Only a few years older than me, our friend died within four weeks of her diagnosis. We hadn't seen her for years and we felt so far away. Her husband is one of my husband's oldest and best friends, so we've listened and cried together across skype, sent flowers, our thoughts and all our love to him.

HH and I keeping hugging each other - extra tight. 

Before she died, my friend apparently said she wasn't sure what she'd be leaving behind - what her legacy might be. Even though she was a successful film editor (whose many documentaries have been shown all over the world), she wondered what she might be remembered for... 

I will remember her for her love of life as much as her talent. More than anyone else I have ever met, she (together with her husband) truly embraced life with infectious enthusiasm, delighting in everything it has to offer.  From climbing mountains to discussing movies, cooking, travelling, reading novels and throwing fancy-dress parties, they grasped life together with a playful glee. 

So, after a couple of weeks of shock and gloom, it's time for me to remember her gift and get back to being grateful for every minute of every day. 

Wednesday, May 18, 2011

The Rocky Road.

Sometimes in life there is a reward for choosing the more difficult route. 

On our walk yesterday evening we decided not to take our usual yellow brick road  - through the village and down to the dog beach where Sundae always has a swim -  but strike out and take the rocky road.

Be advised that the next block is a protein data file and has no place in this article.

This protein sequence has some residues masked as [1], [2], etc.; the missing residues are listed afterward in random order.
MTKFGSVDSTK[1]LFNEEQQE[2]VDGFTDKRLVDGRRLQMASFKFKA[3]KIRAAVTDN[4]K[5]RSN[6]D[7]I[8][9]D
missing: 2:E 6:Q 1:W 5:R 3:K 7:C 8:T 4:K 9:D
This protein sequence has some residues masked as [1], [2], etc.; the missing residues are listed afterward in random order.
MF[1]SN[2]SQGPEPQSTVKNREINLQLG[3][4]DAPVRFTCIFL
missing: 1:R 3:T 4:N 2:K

It's a tricky way for an oldish dog with lots of rock hopping, gullies to leap and you even have to scale a small headland. But there are many rewards for all of us: hidden coves, rock pools, gnarly bits of driftwood for the humans to collect, smelly seaweed for Sundae to rummage in. 

So, even though it was getting a bit cold and dark we pushed on... around the last corner... 

...and were rewarded with this.  

When we got home (and after a bath), Sundae was rewarded with this... 


Monday, May 16, 2011

Makeover Monday: The Parrot.

We had to let the stained-glass parrot go.

We replaced him with the simple, coloured-glass squares which are the right era for the house but with a fresh twist. Parrot went to live in the 'might-be-useful-in-the-future' corner of the garage.

Although I could have become fond of the parrot, his presence was just a bit too 70s and not the atmosphere we intended for our first B&B guest room.

The sliding door and mirrored walk-in-wardrobe also went and became a real (recycled) door and huge walk-in-shower (behind). Into the new void,  Handy Husband created a brilliant, invisible cupboard by literally cutting into the wall. Only downside of the secret cupboard is that sometimes guests leave all their clothes behind (!?).